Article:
I feel that some of my ideas about backend code and how to organize a business/data access tier have been somewhat validated by the release of an object/relational mapper:
Last year I developed a simple attribute-based o/r mapping system to simplify the persistence of a whole bunch of simple objects to a database for a project I was working on. Over time, it's morphed into a database independent access layer (that currently works for SqlServer and MySQL) and a nice broker framework that I've used on several other projects at Kanga.
Many of the ideas I had developed on my own are directly translateable to the Gentle.NET framework. Examples of this include:
- Broker based persistence using static convenience methods like; Broker.Save( IDBEntity entity), and Broker.Fill( IDBEntity entity ). Gentle.NET appears to use Broker.Persist( obj ) and Broker.Refresh( obj ) to accomplish the same tasks.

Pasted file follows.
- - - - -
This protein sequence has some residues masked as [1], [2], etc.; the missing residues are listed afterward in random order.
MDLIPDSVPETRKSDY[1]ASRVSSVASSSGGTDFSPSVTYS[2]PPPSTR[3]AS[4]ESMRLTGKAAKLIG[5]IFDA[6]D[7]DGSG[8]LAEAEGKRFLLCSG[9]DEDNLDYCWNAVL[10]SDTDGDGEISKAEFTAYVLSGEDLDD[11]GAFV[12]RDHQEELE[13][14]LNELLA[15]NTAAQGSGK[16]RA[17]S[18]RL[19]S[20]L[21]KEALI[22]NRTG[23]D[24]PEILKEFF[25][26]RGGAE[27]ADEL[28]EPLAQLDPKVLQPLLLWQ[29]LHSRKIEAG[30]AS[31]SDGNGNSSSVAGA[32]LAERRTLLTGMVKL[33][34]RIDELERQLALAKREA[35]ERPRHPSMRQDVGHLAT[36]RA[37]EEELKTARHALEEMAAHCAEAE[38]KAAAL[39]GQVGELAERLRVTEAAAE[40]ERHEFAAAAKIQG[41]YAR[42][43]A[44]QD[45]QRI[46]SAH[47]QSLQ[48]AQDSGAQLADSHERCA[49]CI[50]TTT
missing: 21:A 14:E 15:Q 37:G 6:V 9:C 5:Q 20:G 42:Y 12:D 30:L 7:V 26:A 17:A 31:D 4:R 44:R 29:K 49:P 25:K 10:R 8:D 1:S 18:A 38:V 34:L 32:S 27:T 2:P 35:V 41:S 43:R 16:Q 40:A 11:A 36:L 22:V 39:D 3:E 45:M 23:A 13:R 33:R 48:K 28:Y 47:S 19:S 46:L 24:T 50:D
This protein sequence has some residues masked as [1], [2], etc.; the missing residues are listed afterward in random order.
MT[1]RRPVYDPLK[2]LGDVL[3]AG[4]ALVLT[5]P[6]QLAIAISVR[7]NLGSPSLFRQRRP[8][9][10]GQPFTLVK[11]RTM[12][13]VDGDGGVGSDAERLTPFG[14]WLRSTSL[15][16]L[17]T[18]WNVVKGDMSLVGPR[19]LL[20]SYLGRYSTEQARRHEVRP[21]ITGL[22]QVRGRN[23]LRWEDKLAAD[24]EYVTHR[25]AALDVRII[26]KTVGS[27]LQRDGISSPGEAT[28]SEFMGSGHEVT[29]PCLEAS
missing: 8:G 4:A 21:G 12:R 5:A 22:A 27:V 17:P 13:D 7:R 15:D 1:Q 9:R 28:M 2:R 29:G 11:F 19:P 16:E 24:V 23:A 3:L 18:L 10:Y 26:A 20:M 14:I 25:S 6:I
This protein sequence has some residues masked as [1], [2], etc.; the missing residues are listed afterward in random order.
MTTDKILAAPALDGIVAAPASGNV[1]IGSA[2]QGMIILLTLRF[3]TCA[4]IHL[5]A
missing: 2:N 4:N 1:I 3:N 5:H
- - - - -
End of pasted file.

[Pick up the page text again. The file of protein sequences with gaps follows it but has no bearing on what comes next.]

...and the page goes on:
- Using SqlHelpers (I packaged them in classes called 'BrokerTools') which are able to dynamically construct queries based upon the objects passed to them, based upon attributes which map properties and objects to columns and tables.
Gentle.NET is definitely farther along as a framework than my own, however I feel pretty good about the way I've been doing things after seeing another project that is organized almost identically. I'm currently missing the foreign key handling stuff, and most of my data access code could do with more 'objectifying', but I've known that for a while. ;)